Memorial Day weekend marks the start of summer and the beginning of road trip season. Despite the rising gas prices, millions of fun-seekers will hit the pavement with luggage in the trunk and the navigation system set for some distant destination. As the miles add up, so too will the pain from sitting long hours in the car. At mile marker 100, the low back may start seizing-up. At mile marker 180, cramps might be felt in the legs and shoulders. And during the final mile, the whole body might feel as if the last semi-truck you passed actually ran over you. If that sounds familiar, take a moment to read about some survival tips that can help you avoid the pains of summer road trips.
Adjust the Seat : Seat adjustment is critical for avoiding pain on the road. The first thing to do when you buttocks hit the car seat is to adjust the seat to fit you. Starting from the top, the headrest should be centered squarely on the center of your head. Properly adjusted headrests do prevent whi...
Welcome back to the Hall of Shame. By now you have learned that several types of shoes deserve to be in the Hall of Shame because they cause pain. Today's inductees into the Hall of Shame are purses and handbags that cause pain. Some are big and some are small. Some cause pain for no reason of their own. Take a look at your purse because maybe it is causing you to experience pain.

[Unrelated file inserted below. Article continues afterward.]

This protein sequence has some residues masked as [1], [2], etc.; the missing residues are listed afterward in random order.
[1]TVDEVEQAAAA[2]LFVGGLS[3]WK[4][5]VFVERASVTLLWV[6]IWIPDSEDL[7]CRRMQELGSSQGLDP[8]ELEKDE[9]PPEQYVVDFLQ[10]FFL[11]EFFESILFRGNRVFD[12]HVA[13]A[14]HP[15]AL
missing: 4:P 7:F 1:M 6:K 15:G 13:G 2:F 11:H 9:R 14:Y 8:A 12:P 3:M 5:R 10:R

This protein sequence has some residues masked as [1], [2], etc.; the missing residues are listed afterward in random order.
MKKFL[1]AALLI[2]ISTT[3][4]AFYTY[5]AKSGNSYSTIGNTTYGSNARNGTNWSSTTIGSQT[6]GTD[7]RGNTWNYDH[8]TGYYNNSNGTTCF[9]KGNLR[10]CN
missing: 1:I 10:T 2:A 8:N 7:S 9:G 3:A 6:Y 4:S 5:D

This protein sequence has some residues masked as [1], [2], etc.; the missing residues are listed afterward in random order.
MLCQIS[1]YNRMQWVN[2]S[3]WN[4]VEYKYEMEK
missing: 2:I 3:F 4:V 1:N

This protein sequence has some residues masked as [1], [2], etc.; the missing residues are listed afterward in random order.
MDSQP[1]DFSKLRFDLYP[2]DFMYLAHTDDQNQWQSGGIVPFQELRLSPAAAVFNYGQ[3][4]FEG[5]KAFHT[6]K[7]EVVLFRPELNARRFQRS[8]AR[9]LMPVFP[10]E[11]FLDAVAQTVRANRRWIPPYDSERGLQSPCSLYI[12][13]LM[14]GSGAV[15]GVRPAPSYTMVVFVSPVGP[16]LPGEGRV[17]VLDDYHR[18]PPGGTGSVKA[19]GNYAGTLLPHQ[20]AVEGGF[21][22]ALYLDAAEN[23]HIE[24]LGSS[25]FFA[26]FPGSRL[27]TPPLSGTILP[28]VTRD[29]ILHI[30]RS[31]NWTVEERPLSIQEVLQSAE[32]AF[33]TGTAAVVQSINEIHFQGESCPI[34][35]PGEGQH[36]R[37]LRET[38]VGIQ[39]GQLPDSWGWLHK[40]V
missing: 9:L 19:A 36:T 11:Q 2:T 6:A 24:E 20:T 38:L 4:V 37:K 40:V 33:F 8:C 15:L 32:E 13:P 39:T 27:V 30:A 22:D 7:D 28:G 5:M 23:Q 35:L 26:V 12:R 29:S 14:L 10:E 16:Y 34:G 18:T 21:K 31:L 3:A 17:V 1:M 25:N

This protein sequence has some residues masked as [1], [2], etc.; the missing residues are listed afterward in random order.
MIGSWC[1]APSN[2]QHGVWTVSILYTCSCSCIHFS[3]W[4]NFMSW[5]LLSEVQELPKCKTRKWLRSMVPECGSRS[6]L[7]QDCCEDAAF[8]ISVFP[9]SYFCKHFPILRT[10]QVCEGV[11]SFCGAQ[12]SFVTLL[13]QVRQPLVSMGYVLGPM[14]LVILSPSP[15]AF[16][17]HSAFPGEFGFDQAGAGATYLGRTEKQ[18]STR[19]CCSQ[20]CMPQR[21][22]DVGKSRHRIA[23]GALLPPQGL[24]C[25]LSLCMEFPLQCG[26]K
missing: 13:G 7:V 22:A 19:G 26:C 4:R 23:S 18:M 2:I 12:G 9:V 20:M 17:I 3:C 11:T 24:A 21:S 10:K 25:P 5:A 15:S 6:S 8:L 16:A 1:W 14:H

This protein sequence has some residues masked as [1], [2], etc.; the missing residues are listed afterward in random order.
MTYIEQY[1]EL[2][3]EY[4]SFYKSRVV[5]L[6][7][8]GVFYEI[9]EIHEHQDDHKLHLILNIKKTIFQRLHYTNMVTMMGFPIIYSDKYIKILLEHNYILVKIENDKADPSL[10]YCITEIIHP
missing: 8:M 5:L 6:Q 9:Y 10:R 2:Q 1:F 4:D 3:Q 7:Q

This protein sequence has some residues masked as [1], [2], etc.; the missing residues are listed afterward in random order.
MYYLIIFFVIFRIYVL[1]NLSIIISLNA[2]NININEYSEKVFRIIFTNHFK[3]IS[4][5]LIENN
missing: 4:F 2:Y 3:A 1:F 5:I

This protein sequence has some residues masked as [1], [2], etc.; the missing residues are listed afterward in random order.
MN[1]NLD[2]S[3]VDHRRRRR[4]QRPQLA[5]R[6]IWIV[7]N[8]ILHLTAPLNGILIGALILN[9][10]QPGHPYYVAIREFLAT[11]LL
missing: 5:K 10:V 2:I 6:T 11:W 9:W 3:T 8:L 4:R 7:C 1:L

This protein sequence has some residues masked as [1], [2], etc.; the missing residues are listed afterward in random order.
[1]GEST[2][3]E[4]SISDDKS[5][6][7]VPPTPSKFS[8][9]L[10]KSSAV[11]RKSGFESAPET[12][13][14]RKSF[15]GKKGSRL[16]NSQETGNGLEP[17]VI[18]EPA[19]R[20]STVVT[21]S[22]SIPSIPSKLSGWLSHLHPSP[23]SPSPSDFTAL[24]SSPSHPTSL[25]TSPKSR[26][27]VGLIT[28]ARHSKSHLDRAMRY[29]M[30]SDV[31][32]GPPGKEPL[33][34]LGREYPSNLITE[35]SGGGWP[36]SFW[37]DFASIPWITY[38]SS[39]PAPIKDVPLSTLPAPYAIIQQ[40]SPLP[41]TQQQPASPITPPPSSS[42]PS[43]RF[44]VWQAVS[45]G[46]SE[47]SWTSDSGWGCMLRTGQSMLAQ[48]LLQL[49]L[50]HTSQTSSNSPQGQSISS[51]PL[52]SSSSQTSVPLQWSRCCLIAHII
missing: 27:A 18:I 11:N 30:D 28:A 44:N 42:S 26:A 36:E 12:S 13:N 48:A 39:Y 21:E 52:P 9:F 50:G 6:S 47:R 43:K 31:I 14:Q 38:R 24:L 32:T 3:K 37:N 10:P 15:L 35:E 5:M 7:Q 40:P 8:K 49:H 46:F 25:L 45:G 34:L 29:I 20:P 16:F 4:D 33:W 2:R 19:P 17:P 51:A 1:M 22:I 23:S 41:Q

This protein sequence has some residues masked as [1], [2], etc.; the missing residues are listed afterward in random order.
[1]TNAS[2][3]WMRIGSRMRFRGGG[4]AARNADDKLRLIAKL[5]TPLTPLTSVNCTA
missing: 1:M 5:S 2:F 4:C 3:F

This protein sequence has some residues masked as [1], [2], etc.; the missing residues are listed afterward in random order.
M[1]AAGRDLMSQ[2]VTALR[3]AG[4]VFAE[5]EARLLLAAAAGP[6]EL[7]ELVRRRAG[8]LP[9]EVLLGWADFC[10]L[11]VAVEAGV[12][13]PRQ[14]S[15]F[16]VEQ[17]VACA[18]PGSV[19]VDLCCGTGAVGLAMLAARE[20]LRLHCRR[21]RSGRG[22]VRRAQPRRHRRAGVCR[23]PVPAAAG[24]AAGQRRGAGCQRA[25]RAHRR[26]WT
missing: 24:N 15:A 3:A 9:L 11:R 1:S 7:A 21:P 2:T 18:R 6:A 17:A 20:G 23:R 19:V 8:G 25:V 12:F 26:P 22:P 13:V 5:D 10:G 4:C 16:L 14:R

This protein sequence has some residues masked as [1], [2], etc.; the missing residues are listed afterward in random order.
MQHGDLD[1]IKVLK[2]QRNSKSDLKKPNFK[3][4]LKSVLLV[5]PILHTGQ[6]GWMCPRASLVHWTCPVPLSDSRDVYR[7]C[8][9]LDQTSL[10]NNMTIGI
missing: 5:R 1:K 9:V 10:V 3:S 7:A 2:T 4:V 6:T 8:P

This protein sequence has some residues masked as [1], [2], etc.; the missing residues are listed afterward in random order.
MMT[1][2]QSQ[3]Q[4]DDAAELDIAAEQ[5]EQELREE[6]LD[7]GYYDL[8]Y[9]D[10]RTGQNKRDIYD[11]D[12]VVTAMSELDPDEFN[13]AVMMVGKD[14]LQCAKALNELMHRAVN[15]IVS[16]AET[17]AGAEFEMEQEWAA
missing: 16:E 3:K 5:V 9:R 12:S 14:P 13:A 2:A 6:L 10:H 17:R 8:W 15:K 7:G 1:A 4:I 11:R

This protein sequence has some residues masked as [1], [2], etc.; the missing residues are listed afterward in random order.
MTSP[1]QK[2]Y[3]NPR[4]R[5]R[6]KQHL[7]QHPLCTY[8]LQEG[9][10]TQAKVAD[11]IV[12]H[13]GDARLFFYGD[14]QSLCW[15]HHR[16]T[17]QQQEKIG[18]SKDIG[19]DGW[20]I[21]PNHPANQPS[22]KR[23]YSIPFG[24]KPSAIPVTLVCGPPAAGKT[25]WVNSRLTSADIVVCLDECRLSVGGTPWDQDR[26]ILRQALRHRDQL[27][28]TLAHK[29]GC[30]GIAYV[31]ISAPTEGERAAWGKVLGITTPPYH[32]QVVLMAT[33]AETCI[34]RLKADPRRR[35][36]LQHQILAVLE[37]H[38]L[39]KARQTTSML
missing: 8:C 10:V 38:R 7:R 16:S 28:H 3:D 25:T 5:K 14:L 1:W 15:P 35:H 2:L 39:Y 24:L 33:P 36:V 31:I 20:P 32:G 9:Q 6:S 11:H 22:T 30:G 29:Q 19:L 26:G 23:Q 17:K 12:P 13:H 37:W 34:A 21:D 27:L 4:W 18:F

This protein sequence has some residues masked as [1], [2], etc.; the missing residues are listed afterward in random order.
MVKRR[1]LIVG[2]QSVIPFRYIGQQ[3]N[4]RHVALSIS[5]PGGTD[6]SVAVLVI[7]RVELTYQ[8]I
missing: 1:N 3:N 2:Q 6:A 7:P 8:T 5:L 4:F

Somewhere in this world there must be a sign that says: "Woman with the biggest bag wins!" Honestly, some of these handbags really qualify as carry-on luggage or tote bags. Why do women need to tote around so much stuff? Sometimes I weigh purses in my clinic because I know the heavy ones cause so much back and neck pain . And I have actually told some women to put their purse on a diet. In these heavy lifters you will find brushes, makeup, notepads, mirrors, energy bars, water bottles, pacifiers, phones, and money (well, maybe just plastic). Have you weighed your purse lately?
And how many of yo...
What is progressive muscle relaxation?
Progressive muscle relaxation, or PMR, involves tensing and releasing the muscles, one body part at a time, to bring about a feeling of physical relaxation.
Some studies of breast cancer patients have shown that PMR can help to reduce:
What to expect with progressive muscle relaxation
Researchers report that relaxation training methods, including PMR, work best if a person is trained before cancer treatment starts. The researchers also said that after 2 hours of training from an expert, patients are usually experienced enough to successfully practice the techniques on their own.
For a better idea of what to expect with PMR, try this exercise:
Begin by tensing and relaxing the toes of one foot.
Inhale as you briefly tense your muscles and exhale when releasing the tension.
Gradually, work your way up into the muscles of one leg, tensing and relaxing.
Repeat on the other leg.
Continue up your body, tensing and ...
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